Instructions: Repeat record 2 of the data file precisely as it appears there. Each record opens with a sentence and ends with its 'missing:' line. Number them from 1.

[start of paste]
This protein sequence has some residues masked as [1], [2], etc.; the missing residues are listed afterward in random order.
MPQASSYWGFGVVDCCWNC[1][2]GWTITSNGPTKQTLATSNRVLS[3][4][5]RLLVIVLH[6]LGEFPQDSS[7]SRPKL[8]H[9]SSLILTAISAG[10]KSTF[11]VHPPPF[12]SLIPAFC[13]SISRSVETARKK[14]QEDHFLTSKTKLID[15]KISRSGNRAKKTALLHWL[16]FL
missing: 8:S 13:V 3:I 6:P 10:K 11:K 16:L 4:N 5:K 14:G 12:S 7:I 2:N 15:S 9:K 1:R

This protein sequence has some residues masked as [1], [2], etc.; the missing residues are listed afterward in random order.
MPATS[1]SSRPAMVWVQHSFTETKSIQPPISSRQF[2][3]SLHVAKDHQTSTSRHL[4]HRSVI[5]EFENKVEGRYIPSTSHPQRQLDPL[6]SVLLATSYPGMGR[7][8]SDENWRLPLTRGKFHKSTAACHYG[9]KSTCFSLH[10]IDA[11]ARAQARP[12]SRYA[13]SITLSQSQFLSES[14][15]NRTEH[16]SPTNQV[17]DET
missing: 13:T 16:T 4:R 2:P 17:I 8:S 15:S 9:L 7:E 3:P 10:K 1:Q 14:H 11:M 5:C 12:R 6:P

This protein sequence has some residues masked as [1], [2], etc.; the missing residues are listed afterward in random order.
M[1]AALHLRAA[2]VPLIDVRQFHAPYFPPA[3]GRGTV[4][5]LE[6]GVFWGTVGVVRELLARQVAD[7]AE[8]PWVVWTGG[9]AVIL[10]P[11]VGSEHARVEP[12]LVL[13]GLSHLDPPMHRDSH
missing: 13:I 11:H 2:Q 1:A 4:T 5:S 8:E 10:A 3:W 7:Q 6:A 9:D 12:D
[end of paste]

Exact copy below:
This protein sequence has some residues masked as [1], [2], etc.; the missing residues are listed afterward in random order.
MPATS[1]SSRPAMVWVQHSFTETKSIQPPISSRQF[2][3]SLHVAKDHQTSTSRHL[4]HRSVI[5]EFENKVEGRYIPSTSHPQRQLDPL[6]SVLLATSYPGMGR[7][8]SDENWRLPLTRGKFHKSTAACHYG[9]KSTCFSLH[10]IDA[11]ARAQARP[12]SRYA[13]SITLSQSQFLSES[14][15]NRTEH[16]SPTNQV[17]DET
missing: 13:T 16:T 4:R 2:P 17:I 8:S 15:S 9:L 7:E 3:P 10:K 1:Q 14:H 11:M 5:C 12:R 6:P